Details

Translating Expertise


Translating Expertise

The Librarian's Role in Translational Research
Medical Library Association Books Series, Band 8

von: Marisa L. Conte

109,99 €

Verlag: Rowman & Littlefield Publishers
Format: EPUB
Veröffentl.: 29.08.2016
ISBN/EAN: 9781442262683
Sprache: englisch
Anzahl Seiten: 280

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Beschreibungen

<span><span>In 2005, the National Institutes of Health (NIH) announced the Clinical and Translational Science Award (CTSA) program – an institution-based grant intended to re-engineer the clinical research enterprise, speeding the time from pre-clinical discovery to the development of therapies to improve human health. As universities competed for CTSA funding and often struggled to develop or recalibrate institutional infrastructures and research support services, the face of pre-clinical and clinical research changed dramatically. </span></span>
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<span><span>These changes (and their intended and unintended consequences) introduced the possibility of new roles for health sciences librarians, creating novel opportunities to engage with researchers, research administrators and community members as active partners in the research enterprise. </span></span>
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<span><span>This book demystifies translational research by providing a comprehensive historical background and context on the CTSA program, including the impact of funding reductions and administrative changes. The highlight of the book are case studies by librarians from CTSA Consortium institutions. These case studies, including successes, challenges, and lessons learned, will detail specific routes to librarian involvement in translational research, including collection development, creating and maintaining relationships with researchers and administrators, instruction and training, data management, team science and more. The variety of case studies, including challenges and lessons learned, will help libraries that are looking for ways to engage the translational research audiences at their institutions, or those who currently work with CTS but face new challenges due to declining federal research funds, shifting institutional priorities, or other factors. </span></span>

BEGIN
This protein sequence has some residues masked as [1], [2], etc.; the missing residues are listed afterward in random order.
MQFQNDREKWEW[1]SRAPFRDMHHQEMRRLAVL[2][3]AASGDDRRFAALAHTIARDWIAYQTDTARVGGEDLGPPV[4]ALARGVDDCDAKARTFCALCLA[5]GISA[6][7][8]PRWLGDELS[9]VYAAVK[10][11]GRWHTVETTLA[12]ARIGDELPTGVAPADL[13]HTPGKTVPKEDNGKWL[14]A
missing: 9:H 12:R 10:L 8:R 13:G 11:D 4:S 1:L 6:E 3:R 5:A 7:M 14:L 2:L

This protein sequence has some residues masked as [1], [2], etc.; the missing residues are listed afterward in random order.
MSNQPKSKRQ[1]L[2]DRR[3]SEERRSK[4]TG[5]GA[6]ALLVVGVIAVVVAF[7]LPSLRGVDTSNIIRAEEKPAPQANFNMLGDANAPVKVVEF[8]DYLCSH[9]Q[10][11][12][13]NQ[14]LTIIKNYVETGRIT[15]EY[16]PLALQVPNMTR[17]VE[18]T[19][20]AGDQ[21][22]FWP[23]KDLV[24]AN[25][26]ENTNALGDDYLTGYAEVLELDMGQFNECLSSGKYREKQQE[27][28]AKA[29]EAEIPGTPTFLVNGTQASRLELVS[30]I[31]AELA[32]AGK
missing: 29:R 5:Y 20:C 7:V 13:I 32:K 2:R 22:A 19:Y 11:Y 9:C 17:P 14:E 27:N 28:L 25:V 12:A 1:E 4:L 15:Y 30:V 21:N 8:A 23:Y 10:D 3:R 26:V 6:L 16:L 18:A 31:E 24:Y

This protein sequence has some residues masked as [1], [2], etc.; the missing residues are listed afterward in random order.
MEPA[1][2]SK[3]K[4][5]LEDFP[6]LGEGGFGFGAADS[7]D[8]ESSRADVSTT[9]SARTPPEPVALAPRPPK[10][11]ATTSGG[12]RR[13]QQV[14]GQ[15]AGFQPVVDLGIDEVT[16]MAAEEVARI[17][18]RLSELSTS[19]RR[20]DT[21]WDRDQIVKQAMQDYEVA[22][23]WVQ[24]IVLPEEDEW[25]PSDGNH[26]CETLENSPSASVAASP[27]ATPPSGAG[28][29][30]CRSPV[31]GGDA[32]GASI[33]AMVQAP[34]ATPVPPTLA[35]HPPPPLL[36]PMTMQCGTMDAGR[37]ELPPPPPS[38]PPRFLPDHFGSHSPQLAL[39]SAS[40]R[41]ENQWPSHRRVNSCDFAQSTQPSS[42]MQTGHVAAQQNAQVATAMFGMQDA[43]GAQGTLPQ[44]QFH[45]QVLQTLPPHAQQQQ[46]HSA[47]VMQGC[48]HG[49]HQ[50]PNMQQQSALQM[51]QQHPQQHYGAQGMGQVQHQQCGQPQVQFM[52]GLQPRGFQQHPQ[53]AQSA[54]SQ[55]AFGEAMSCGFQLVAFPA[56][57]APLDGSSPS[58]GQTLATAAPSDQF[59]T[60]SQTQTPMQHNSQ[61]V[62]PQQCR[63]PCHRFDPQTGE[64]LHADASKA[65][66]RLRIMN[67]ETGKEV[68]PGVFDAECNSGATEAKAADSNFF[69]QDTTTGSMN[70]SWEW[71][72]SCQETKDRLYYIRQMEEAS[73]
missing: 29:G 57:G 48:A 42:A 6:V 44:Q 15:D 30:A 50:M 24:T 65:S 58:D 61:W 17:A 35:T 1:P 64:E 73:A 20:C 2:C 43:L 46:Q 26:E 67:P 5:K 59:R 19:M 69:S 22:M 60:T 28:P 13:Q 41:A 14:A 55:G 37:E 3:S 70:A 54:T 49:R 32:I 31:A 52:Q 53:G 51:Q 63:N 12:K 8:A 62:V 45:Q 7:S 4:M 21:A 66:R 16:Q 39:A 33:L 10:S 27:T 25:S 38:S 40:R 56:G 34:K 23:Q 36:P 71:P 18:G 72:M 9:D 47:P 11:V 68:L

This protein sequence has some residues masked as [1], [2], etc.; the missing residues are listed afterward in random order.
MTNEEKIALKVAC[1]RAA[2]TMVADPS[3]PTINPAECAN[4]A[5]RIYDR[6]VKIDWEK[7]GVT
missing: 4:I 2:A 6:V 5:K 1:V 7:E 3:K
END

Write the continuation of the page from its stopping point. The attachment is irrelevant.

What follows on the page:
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<span><span>The book will not be a comprehensive accounting of librarian engagement at each institutions but rather a sample of “best practices” to help librarians develop programs and relationships relevant to translational research, and a look at newly emerging opportunities to leverage skills in information organization and dissemination. </span></span>
<span><span>Translating Expertise: The Librarian’s Role in Translational Research </span><span>provides background and context on the CTSA program. Case studies detail routes to librarian involvement in translational research, including collection development, relationships with researchers and administrators, instruction and training, data management, and team science.</span></span>
<span><span>Preface </span><span>by Marisa L. Conte, University of Michigan</span></span>
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<span><span>Introduction</span></span>
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<span><span>Chapter 1: Libraries supporting the translational science spectrum: An introduction. By Kristi L. Holmes, Northwestern University.</span></span>
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<span><span>Basic and clinical science</span></span>
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<span><span>Chapter 2: Bioinformatics projects with the Clinical and Translational Sciences Institute: Building success step by step. By Pamela L. Shaw, Northwestern University</span></span>
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<span><span>Chapter 3: Librarian involvement in tranSMART: a translational biomedical research platform. By Marci D. Brandenburg, University of Michigan.</span></span>
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<span><span>Chapter 4: Librarian integration in a working group of the REDCap International Consortium. By Jennifer A. Lyon, Stony Brook University; Fatima M. Mncube-Barnes, Meharry Medical College; Brenda L. Minor, Vanderbilt University</span></span>